We spend around a third of our lives asleep, and if you don’t, the other two-thirds can become miserable. Cultivate healthy sleeping habits to make sure that doesn’t happen to you.
If you have grown fearful of watching the minutes tick by on your bedside alarm clock while tossing and turning, you’re not alone. It’s estimated that nearly half of all adults don’t sleep enough, or sleep poorly, says the National Sleep Foundation in the USA.
The result? More than 37% of adults under the age of 65 had nodded off unintentionally at least once during the day in the month before one study conducted by the Center for Disease Control (CDC). And if you haven’t slept at all in 24 hours, you’ll have the same cognitive and physical impairment as someone who is legally drunk.
To function well, the average adult needs 8.2 hours of sleep in 24 hours, but sleep deprivation occurs with as little as two hours less sleep than usual per night. Sleep is the body and mind’s chance to recuperate. Without that rest time, cognition and performance are affected, and symptoms like impoverished speech, impaired memory and planning and inflexible thinking appear. We lose the ability to focus and can’t process environmental sensory input correctly.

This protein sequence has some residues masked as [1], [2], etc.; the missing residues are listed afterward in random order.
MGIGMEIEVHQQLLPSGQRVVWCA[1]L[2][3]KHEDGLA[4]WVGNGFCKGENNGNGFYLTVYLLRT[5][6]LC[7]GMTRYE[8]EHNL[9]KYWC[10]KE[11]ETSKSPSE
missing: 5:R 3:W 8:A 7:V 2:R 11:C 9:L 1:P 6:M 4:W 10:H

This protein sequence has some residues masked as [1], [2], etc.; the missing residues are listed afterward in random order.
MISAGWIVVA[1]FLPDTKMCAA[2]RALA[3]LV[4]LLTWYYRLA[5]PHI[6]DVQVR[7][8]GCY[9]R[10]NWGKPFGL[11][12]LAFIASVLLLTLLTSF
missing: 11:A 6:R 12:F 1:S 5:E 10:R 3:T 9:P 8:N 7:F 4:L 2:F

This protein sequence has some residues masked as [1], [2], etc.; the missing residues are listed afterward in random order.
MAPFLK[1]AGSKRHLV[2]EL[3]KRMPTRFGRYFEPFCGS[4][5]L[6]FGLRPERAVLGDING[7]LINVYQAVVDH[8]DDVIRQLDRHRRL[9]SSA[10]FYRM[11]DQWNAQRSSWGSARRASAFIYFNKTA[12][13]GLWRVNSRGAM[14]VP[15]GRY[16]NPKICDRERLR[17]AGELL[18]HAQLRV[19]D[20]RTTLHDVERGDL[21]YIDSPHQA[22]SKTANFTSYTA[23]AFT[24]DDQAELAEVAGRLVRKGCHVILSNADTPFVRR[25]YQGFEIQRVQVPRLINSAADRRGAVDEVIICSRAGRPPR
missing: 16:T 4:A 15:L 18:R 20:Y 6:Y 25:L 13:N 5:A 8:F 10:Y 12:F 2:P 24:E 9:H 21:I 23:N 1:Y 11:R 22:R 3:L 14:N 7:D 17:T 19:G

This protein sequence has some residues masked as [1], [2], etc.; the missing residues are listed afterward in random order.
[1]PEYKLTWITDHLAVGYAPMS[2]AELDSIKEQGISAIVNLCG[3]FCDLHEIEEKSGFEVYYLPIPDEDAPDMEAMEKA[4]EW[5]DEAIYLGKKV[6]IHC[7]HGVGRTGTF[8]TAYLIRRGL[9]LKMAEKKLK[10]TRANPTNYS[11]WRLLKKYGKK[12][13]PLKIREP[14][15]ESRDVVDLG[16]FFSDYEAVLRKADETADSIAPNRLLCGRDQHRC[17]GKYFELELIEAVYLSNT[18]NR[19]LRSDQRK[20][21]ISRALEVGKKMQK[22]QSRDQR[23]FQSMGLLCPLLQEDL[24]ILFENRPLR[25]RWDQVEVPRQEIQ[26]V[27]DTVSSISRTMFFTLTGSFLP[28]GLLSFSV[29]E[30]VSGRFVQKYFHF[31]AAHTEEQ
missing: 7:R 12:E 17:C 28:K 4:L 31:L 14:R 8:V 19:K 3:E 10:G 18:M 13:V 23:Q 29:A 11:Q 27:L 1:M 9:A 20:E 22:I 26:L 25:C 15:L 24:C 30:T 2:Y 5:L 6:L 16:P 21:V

Emotions also suffer because the sleep-deprived brain may not be as capable of detecting positive emotions as a more relaxed one. We then become irritable, moody and apathetic.
And there are significant health risks to not getting enough shut-eye regularly. In adults, these risks include high blood pressure, kidney disease, heart disease, stroke, diabetes, and obesity. Getting enough sleep is especially important for children and teens. Sleep is an essential part of healthy growth and development. It also helps improve learning, while a lack of sleep can cause a child to become sad or depressed, or to misbehave.